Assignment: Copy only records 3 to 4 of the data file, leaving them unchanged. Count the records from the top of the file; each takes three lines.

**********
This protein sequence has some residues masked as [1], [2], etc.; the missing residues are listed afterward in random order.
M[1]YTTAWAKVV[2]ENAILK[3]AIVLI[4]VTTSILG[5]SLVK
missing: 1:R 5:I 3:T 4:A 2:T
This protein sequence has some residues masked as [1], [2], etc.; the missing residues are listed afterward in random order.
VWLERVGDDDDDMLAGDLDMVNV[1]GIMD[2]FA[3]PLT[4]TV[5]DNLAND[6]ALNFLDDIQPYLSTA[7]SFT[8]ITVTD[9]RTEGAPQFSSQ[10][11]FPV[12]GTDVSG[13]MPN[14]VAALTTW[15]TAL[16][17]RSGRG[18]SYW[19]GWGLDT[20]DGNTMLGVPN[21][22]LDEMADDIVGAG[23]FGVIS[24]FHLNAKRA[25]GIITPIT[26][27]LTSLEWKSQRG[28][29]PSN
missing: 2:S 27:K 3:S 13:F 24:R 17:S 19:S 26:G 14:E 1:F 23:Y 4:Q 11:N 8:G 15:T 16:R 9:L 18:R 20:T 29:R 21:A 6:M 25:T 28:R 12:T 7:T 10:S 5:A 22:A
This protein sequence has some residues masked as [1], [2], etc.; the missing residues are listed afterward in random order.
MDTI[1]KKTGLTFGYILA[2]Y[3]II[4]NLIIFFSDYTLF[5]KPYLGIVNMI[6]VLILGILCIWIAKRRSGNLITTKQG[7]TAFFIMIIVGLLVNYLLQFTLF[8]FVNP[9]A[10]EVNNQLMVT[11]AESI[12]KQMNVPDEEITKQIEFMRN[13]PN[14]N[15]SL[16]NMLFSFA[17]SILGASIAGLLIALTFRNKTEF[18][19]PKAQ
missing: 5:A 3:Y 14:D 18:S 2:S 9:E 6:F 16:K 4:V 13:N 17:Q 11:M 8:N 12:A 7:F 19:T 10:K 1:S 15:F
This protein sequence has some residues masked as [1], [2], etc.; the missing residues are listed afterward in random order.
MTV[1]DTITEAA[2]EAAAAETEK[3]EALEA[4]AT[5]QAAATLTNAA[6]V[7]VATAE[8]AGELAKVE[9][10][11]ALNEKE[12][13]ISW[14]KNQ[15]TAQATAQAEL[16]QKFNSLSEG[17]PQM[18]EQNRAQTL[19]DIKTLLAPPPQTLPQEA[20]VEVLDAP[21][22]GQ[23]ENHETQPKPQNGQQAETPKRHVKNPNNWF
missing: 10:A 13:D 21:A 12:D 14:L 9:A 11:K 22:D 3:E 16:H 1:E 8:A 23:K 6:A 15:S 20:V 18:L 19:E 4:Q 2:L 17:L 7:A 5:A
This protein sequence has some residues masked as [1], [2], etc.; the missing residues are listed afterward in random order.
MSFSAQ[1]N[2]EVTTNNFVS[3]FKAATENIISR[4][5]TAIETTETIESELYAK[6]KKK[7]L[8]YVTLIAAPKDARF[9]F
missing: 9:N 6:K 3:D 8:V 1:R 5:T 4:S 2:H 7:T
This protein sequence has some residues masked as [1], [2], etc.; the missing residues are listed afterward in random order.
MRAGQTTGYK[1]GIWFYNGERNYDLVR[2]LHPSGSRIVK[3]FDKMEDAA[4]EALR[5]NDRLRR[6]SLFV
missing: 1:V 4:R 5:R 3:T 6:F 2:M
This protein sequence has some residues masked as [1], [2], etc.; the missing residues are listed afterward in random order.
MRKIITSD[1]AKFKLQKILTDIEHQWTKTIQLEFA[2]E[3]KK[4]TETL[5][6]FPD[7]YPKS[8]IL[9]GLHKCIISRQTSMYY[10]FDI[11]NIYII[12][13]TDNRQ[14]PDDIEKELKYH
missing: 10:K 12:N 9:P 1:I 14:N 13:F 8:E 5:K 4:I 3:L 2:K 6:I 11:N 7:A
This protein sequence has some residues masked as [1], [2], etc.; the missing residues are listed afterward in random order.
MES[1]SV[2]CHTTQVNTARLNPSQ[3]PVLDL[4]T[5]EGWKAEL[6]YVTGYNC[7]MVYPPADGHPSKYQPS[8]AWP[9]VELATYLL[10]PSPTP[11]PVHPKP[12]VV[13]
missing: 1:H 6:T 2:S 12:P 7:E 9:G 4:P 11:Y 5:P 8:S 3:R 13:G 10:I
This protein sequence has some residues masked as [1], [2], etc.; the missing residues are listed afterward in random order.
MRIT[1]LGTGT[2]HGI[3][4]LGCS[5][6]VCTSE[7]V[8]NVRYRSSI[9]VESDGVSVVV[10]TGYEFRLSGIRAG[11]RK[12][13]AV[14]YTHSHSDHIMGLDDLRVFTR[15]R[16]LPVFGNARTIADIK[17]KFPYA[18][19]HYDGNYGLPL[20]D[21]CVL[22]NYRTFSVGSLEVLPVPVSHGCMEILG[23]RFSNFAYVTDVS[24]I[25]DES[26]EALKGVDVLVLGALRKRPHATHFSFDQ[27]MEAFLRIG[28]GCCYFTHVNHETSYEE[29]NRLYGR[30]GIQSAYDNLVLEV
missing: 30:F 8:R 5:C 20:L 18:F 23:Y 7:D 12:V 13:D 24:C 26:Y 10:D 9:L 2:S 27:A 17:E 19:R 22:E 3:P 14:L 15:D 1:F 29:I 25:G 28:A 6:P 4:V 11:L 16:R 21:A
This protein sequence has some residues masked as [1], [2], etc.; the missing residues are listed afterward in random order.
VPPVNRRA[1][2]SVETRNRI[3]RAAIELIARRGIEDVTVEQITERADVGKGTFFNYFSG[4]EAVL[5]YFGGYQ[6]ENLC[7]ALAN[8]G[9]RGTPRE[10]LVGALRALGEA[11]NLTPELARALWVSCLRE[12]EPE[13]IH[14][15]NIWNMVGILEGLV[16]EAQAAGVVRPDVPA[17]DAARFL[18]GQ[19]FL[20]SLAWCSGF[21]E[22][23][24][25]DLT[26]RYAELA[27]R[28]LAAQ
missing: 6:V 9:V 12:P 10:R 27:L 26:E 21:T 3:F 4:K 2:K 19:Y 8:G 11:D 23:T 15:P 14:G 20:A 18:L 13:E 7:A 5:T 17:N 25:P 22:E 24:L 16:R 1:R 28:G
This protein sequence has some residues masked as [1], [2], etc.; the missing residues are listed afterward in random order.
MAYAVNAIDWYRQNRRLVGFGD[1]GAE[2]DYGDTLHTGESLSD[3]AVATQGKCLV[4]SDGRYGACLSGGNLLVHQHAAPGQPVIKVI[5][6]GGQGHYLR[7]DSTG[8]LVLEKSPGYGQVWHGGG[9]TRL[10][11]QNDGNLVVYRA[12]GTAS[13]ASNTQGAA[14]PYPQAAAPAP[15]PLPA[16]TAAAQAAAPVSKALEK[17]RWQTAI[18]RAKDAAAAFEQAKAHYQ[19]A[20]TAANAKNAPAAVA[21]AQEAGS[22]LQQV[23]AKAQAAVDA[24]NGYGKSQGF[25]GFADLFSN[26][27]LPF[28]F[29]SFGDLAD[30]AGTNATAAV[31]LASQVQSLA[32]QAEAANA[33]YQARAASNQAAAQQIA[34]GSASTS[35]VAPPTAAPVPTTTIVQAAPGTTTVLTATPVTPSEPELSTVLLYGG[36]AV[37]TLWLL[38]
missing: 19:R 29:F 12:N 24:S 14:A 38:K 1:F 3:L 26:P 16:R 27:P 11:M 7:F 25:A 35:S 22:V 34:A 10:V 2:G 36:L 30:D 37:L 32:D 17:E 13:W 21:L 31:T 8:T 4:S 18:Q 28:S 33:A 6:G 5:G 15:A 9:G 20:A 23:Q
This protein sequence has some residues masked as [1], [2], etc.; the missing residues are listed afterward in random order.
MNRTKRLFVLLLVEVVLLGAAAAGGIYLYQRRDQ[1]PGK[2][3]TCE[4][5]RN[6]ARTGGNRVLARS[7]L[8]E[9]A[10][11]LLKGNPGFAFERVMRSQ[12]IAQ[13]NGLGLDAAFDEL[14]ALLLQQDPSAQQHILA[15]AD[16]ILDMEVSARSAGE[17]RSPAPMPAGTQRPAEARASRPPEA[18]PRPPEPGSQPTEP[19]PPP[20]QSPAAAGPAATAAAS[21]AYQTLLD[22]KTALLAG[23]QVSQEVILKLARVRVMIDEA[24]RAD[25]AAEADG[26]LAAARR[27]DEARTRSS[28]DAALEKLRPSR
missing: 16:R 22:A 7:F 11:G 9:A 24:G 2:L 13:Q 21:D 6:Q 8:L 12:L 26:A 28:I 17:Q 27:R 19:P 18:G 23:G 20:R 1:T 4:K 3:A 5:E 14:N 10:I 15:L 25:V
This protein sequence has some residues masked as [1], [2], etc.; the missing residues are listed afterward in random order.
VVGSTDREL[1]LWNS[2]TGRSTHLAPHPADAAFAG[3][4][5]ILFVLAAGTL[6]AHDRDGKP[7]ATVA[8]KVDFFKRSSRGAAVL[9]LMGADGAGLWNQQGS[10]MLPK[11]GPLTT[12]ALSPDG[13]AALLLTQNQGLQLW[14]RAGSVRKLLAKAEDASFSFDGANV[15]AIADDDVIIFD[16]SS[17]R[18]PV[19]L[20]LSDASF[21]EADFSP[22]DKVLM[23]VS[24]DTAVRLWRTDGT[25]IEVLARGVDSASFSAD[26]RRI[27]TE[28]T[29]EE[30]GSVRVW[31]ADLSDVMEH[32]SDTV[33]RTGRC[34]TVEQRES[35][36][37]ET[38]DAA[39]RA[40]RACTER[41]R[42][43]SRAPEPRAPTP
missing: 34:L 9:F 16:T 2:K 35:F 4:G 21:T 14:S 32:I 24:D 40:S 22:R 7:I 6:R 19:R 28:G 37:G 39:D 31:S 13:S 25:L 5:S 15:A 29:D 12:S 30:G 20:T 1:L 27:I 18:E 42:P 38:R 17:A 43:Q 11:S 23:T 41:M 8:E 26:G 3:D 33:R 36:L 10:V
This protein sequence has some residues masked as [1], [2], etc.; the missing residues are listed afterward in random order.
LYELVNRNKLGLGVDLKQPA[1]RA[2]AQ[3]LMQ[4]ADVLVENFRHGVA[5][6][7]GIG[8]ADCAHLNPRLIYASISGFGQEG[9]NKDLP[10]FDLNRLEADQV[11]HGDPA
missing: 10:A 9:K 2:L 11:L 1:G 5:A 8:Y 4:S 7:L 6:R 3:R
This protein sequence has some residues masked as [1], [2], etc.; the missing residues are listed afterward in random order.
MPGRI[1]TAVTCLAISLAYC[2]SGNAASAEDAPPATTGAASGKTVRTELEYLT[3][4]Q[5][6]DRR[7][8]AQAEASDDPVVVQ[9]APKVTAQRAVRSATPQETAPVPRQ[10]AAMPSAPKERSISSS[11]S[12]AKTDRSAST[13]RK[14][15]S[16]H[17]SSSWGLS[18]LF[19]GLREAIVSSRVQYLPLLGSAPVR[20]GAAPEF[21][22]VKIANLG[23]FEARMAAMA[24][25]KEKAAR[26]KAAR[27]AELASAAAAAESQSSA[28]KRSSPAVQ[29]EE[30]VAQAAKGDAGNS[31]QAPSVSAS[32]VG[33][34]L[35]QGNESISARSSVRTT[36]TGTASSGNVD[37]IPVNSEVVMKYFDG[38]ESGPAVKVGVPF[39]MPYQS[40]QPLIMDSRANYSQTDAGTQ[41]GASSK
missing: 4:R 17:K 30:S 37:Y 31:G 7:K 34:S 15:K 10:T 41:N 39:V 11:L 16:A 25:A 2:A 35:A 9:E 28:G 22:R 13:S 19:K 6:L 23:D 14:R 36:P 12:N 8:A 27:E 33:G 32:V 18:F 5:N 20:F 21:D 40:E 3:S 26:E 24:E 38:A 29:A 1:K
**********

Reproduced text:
This protein sequence has some residues masked as [1], [2], etc.; the missing residues are listed afterward in random order.
MDTI[1]KKTGLTFGYILA[2]Y[3]II[4]NLIIFFSDYTLF[5]KPYLGIVNMI[6]VLILGILCIWIAKRRSGNLITTKQG[7]TAFFIMIIVGLLVNYLLQFTLF[8]FVNP[9]A[10]EVNNQLMVT[11]AESI[12]KQMNVPDEEITKQIEFMRN[13]PN[14]N[15]SL[16]NMLFSFA[17]SILGASIAGLLIALTFRNKTEF[18][19]PKAQ
missing: 5:A 3:Y 14:D 18:S 2:S 9:E 6:F 16:K 4:V 13:N 17:Q 11:M 8:N 12:A 7:F 19:T 10:K 1:S 15:F
This protein sequence has some residues masked as [1], [2], etc.; the missing residues are listed afterward in random order.
MTV[1]DTITEAA[2]EAAAAETEK[3]EALEA[4]AT[5]QAAATLTNAA[6]V[7]VATAE[8]AGELAKVE[9][10][11]ALNEKE[12][13]ISW[14]KNQ[15]TAQATAQAEL[16]QKFNSLSEG[17]PQM[18]EQNRAQTL[19]DIKTLLAPPPQTLPQEA[20]VEVLDAP[21][22]GQ[23]ENHETQPKPQNGQQAETPKRHVKNPNNWF
missing: 10:A 13:D 21:A 12:D 14:L 9:A 11:K 22:D 3:E 16:H 1:E 8:A 23:K 6:A 15:S 20:V 18:L 19:E 4:Q 2:L 17:L 7:A 5:A